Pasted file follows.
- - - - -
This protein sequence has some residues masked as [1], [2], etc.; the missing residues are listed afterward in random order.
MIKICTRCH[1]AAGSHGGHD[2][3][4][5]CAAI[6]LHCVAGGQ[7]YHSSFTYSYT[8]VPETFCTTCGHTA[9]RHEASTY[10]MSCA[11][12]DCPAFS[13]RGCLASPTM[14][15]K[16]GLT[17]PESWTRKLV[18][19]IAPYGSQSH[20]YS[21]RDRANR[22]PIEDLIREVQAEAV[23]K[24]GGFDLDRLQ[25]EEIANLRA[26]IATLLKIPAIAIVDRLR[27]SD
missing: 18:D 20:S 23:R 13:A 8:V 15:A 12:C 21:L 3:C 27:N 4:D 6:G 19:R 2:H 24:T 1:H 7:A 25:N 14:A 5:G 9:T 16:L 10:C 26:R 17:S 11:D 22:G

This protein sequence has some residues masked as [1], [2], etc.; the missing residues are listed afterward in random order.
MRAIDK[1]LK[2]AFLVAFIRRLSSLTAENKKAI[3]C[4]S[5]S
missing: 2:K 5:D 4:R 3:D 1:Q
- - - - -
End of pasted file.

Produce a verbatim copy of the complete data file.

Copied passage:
This protein sequence has some residues masked as [1], [2], etc.; the missing residues are listed afterward in random order.
MIKICTRCH[1]AAGSHGGHD[2][3][4][5]CAAI[6]LHCVAGGQ[7]YHSSFTYSYT[8]VPETFCTTCGHTA[9]RHEASTY[10]MSCA[11][12]DCPAFS[13]RGCLASPTM[14][15]K[16]GLT[17]PESWTRKLV[18][19]IAPYGSQSH[20]YS[21]RDRANR[22]PIEDLIREVQAEAV[23]K[24]GGFDLDRLQ[25]EEIANLRA[26]IATLLKIPAIAIVDRLR[27]SD
missing: 18:D 20:S 23:R 13:A 8:V 15:A 12:C 21:L 3:C 27:N 4:D 6:G 19:R 2:H 24:T 1:H 7:A 25:N 14:A 5:G 9:T 16:L 10:C 26:R 17:S 11:D 22:G

This protein sequence has some residues masked as [1], [2], etc.; the missing residues are listed afterward in random order.
MRAIDK[1]LK[2]AFLVAFIRRLSSLTAENKKAI[3]C[4]S[5]S
missing: 2:K 5:D 4:R 3:D 1:Q